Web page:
RC: It has certainly been a 'minimal changes' environment for GPs when it comes to legal documents. Where managers do seek to make changes that are material to the overall business arrangement, investors are looking for a clearly articulated case for doing so.

Meanwhile, many investors of size are looking to negotiate improved economics. Cornerstone investors are pushing for better overall arrangements, whether through fee or carry discounts, or through access to co-investment. Other investors are also using this market to strike at terms they may previously have been prepared to live with but which they view to be overly aggressive. Again, managers should be prepared to justify the use case for certain terms that were pushed through in prior funds.

In particular, LPs are focused on governance around conflict transactions and the exercise of GP discretion involving investment opportunities and activities that could be competitive with the fund. This has been driven in part by the rise of continuation vehicles, but also by manager platform expansion. The bottom line is that many investors are seeking to establish a better overall deal for themselves and rein in outsized deference to managers, particularly where they feel they are taking more risk or filling a vital fundraising hole for sponsors.

AR: Our advice to GPs is to think hard about what they really care about in their fund terms when they are considering making a change. Investors are doubling down on every bit of red line in documents and questioning why those edits are needed. If GPs want to make the process as smooth as possible, then they need to ensure they have a justification for those changes beyond simply the fact that the wider market is changing.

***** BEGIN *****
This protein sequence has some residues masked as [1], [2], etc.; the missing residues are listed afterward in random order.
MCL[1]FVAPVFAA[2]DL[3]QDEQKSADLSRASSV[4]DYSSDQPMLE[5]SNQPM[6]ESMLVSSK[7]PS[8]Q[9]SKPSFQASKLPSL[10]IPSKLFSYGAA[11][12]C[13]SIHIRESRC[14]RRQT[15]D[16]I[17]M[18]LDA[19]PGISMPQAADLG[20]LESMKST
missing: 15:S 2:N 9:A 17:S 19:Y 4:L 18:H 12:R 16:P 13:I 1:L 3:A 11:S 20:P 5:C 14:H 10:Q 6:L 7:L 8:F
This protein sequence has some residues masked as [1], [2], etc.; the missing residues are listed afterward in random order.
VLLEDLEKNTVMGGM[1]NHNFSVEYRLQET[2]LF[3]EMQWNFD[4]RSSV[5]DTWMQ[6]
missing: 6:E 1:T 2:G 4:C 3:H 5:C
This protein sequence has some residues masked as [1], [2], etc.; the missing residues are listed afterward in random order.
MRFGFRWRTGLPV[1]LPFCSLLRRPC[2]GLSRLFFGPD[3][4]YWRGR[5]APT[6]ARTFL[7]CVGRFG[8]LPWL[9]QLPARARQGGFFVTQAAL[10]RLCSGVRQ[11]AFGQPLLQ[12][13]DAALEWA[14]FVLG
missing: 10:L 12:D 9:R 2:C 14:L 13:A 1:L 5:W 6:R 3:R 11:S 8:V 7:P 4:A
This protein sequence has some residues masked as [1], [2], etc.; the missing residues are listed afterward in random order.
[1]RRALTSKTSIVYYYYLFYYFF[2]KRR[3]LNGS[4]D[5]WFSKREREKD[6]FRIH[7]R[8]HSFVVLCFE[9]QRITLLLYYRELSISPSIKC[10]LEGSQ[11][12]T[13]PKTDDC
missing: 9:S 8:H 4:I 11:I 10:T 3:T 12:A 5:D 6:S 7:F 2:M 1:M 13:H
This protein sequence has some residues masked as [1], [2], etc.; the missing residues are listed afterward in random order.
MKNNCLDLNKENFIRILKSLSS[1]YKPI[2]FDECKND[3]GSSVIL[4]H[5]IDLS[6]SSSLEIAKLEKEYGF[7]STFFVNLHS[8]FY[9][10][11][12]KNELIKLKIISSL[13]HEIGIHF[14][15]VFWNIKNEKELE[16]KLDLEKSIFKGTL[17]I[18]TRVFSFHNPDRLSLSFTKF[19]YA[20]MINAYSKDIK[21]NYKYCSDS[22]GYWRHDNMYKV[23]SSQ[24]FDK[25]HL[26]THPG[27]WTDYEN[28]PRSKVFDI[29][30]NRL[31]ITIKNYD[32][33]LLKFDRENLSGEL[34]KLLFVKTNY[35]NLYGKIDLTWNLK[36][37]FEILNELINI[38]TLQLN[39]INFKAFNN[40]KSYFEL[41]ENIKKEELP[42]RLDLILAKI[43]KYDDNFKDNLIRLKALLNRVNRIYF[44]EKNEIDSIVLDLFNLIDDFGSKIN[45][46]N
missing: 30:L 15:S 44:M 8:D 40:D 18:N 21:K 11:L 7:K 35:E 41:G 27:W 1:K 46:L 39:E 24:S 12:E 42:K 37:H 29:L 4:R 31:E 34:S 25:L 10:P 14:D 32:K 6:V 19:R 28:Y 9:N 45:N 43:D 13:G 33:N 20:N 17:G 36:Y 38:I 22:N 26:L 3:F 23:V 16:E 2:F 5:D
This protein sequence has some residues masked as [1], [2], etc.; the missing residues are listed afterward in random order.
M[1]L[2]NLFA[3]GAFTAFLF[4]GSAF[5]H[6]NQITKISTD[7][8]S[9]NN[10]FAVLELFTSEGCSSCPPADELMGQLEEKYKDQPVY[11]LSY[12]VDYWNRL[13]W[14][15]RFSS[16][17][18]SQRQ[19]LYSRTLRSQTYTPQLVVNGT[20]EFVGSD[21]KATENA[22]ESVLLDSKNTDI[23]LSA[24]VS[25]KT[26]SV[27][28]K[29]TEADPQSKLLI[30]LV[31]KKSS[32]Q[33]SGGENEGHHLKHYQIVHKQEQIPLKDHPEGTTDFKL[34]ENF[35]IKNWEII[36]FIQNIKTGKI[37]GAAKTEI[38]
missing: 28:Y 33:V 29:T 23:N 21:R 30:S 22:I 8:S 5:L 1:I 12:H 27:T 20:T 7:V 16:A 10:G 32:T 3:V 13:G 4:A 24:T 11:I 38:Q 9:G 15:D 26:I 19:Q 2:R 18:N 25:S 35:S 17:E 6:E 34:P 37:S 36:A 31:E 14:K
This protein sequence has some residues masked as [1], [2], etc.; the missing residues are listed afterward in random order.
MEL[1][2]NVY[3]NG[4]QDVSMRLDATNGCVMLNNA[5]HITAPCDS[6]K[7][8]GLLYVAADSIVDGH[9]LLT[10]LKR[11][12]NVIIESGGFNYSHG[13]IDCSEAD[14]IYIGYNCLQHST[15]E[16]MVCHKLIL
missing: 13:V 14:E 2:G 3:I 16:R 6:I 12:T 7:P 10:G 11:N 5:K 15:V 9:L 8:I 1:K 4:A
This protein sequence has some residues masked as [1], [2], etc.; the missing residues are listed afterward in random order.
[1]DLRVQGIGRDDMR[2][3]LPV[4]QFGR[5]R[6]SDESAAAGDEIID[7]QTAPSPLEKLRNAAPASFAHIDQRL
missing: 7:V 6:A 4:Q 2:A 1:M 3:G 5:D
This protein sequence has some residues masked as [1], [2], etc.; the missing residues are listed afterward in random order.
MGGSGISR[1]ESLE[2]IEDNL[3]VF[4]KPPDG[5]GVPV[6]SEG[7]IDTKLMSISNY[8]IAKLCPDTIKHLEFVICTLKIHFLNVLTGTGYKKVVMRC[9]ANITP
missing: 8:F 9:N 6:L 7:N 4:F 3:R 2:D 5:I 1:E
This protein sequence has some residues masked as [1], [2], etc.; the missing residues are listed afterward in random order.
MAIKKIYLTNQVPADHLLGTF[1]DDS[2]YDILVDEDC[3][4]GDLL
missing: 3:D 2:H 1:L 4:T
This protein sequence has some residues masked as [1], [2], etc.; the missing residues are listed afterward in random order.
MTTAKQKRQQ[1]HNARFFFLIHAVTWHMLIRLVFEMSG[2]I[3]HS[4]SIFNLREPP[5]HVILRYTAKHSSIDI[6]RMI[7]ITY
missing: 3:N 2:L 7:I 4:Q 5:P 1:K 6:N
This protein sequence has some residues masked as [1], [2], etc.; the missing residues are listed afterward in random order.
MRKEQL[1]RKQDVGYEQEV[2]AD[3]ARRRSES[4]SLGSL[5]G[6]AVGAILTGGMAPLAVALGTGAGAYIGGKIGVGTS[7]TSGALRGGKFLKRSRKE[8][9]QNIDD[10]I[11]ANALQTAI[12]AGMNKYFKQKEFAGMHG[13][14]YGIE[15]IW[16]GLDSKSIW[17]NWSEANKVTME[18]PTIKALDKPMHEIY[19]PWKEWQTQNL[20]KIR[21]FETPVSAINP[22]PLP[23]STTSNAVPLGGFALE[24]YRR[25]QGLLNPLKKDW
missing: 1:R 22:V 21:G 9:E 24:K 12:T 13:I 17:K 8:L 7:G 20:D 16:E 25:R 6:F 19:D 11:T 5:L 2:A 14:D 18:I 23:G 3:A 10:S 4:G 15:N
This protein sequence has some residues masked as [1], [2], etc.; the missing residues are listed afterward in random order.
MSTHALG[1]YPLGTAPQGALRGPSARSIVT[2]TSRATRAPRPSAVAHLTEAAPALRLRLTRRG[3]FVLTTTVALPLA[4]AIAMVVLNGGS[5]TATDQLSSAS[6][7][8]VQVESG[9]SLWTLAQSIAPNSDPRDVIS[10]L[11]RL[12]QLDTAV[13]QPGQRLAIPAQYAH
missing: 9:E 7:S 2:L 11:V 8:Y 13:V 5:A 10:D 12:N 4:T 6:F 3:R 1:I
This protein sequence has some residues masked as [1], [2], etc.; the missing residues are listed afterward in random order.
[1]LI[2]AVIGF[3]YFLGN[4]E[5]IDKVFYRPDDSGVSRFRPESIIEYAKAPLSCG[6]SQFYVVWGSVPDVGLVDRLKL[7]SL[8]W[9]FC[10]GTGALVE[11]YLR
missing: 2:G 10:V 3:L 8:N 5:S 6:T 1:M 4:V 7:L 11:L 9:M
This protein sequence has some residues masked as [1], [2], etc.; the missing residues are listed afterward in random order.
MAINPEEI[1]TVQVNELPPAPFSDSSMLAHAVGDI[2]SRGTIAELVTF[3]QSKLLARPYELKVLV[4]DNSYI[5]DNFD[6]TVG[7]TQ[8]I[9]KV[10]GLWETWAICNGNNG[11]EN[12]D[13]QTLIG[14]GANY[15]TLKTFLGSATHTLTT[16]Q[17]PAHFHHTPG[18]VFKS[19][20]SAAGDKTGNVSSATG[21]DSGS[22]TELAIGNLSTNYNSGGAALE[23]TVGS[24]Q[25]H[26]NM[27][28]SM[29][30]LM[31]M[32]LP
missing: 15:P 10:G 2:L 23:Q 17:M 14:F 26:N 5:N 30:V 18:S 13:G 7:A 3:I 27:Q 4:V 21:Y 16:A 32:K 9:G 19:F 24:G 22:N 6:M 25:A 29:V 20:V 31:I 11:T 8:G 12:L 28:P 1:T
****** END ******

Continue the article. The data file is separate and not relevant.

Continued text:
Q How are LP attitudes to continuation vehicles changing?

RC: The secondaries market has grown at an incredible pace, driven in part by the lack of liquidity that we have been seeing in more traditional exit markets. GP-led transactions have really come to the fore, and we don't see that trend abating.

Both sponsors and investors ac knowledge that continuation vehicles play an important role, particularly in the current market where hold periods have been drawn out and distributions have been depressed. However, the devil is in the details for these transactions given their inherent conflicts, and so participants are vigilant about their terms and structure.

At a high level, LPs are heavily focused on valuation, and the more thorough the process used to find the market price, the more likely managers are to earn support from investors on both the buyside and sellside. Investors are also heavily scrutinising GP-LP alignment, expecting managers to roll carry and keep skin in the game.

Q How important is co investment proving for fundraising success?

AR: Co-investment has always been a sweetener, but it has become even more important, particularly for newer managers. LPs get access to deals at a lower blended fee rate and are also able to put more capital to work with their chosen fi rm. Meanwhile, in this more challenging fundraising environment, it is easier for the GP to transact at its target deal size during what may be an extended fundraising process it if is able to off er co-investment.